Swift: “I don’t think anyone would listen to that and be like that’s a real diss she must be crying. You’ve gotta tell the story the way that it happened to you and the way that you experienced it. You honestly didn’t know who I was before that. It doesn’t matter that I sold 7 million of that album before you did that which is what happened, you didn’t know who I was before that. It’s fine.”

Swift: “Really, I might be in debt, but I can make these things happen. I have the ideas to do it and I create these things and concepts. I’m always going to respect you. I’m really glad that you have the respect to call me and tell me that as a friend about the song. It’s a really cool thing to do and a really good show of friendship so thank you.”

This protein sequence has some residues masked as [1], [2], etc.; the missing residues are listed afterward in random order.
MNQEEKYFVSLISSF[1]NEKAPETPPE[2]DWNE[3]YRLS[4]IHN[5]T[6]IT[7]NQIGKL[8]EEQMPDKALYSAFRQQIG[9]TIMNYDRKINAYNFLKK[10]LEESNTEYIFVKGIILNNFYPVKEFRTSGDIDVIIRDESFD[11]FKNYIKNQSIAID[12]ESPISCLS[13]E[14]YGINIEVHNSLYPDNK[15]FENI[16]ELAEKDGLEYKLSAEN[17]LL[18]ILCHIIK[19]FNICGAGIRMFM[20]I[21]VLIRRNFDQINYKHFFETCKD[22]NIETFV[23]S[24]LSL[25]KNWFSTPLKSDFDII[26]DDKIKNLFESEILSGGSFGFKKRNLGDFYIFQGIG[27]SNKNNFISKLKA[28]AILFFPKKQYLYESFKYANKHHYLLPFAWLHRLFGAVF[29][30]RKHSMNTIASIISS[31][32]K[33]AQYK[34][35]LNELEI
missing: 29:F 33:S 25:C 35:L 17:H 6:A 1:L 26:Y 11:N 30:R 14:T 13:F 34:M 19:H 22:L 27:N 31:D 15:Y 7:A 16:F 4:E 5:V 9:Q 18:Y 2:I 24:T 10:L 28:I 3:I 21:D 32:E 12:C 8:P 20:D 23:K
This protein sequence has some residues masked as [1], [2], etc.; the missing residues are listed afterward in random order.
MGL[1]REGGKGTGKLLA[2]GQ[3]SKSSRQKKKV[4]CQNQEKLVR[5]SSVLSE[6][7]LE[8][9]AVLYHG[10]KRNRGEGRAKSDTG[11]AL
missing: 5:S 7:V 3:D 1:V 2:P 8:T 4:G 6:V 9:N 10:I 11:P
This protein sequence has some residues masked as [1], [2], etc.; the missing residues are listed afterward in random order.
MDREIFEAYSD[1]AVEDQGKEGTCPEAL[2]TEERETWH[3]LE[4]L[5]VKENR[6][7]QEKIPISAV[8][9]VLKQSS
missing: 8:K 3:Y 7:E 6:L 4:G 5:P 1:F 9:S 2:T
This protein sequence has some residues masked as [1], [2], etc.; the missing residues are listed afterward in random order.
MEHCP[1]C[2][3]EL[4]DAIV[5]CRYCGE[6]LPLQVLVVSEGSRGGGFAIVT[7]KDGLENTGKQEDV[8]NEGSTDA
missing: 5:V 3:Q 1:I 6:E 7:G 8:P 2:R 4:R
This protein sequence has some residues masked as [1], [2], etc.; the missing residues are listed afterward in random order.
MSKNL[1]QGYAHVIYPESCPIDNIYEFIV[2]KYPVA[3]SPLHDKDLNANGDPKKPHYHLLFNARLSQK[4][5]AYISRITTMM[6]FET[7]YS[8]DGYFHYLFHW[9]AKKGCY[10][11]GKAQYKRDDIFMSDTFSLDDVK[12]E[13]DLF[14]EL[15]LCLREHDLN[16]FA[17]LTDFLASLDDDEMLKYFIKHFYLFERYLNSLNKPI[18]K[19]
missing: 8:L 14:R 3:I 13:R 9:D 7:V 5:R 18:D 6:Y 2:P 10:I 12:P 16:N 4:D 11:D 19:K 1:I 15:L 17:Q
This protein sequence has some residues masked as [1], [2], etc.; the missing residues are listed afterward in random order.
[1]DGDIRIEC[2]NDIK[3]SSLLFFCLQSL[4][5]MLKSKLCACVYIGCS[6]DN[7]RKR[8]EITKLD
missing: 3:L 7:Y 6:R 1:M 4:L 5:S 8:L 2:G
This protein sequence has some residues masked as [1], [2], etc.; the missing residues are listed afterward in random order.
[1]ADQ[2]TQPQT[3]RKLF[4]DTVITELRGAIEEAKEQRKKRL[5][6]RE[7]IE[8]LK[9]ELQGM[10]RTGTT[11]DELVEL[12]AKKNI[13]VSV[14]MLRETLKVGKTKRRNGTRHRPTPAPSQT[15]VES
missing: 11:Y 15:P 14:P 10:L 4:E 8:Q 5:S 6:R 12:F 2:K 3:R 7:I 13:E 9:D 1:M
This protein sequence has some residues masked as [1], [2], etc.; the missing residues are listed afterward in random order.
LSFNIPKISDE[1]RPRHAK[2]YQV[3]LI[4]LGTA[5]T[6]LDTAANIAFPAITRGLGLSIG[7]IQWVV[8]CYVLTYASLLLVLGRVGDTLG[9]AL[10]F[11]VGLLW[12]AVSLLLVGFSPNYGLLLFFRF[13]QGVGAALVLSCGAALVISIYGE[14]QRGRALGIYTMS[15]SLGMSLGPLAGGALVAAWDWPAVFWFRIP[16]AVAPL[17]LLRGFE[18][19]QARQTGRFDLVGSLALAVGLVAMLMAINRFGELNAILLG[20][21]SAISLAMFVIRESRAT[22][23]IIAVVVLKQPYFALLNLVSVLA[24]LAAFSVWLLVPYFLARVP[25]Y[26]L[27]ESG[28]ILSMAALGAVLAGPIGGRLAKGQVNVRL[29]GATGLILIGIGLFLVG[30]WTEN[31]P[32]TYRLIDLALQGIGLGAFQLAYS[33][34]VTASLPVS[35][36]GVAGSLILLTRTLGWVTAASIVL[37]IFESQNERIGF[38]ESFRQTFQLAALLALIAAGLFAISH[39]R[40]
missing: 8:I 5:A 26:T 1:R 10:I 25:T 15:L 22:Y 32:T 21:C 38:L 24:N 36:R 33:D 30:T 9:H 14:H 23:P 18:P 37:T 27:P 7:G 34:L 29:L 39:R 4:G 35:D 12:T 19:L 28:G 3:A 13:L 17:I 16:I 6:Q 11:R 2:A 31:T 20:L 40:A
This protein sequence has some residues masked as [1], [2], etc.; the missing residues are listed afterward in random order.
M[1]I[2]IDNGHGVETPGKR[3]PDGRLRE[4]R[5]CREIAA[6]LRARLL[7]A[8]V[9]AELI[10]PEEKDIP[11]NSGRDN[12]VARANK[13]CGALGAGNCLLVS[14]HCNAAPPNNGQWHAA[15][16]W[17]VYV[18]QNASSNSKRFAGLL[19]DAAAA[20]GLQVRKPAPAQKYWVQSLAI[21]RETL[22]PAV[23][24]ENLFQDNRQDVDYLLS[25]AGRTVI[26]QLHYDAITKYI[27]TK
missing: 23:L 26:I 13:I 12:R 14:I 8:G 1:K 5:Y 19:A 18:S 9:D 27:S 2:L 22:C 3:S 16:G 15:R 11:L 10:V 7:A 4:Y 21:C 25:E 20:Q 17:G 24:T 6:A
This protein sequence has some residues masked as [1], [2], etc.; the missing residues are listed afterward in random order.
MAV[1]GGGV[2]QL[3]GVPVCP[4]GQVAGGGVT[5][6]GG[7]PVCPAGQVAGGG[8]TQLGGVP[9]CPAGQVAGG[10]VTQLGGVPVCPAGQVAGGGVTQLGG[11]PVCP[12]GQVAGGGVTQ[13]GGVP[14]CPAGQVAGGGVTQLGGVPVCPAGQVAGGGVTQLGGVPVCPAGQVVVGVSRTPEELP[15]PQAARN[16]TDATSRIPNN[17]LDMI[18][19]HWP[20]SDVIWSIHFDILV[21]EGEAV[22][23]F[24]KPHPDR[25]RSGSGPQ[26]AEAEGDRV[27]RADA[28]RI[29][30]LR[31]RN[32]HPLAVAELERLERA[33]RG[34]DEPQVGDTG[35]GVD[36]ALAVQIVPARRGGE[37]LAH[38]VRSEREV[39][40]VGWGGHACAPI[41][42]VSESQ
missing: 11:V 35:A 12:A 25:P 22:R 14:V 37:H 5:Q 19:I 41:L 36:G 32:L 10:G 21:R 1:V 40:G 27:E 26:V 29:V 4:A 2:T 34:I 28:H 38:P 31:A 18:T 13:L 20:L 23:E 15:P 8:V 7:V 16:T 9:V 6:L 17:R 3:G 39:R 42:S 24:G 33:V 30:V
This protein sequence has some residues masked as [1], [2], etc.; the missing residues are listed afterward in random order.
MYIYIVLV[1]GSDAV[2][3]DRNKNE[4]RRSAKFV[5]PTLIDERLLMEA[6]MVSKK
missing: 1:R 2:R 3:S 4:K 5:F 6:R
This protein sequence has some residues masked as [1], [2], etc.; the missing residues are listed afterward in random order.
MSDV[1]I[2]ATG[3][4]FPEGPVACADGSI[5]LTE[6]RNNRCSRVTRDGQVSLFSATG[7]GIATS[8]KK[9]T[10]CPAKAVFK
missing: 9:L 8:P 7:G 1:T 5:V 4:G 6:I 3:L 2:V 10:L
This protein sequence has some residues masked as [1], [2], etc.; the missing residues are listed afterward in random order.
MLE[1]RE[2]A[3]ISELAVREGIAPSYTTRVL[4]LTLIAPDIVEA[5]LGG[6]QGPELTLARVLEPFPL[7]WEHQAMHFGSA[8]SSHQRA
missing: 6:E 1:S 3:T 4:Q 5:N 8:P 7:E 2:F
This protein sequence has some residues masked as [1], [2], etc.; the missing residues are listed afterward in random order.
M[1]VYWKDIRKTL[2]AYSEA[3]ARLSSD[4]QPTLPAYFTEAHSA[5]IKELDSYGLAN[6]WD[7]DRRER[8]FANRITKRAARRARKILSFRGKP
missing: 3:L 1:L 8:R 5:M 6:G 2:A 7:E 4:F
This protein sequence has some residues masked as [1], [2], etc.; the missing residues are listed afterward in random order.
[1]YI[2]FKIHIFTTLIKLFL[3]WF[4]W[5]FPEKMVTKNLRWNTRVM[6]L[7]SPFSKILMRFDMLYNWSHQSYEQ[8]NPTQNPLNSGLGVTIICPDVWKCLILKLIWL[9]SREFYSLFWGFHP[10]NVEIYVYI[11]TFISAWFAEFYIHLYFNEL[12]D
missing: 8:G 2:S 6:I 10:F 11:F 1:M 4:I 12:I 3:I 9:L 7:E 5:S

West: “Thank you too.”

Swift: “And you know, if people ask me about it I think it would be great for me to be like, ‘Look, he called me and told me the line before it came out. Jokes on you guys, We’re fine.’  You guys want to call this a feud; you want to call this throwing shade but right after the song comes out I’m going to be on a Grammys red carpet and they’re going to ask me about it and I’ll be like, ‘He called me.’ It’s awesome that you’re so outspoken about this and be like, ‘Yeah, she does. It made her famous.’ Its more provocative to say ‘might still have sex…’ It’s doesn’t matter to me. There’s not like one [line] that hurts my feelings and one that doesn’t.”


More as this develops.

6 Responses

  1. Anonymous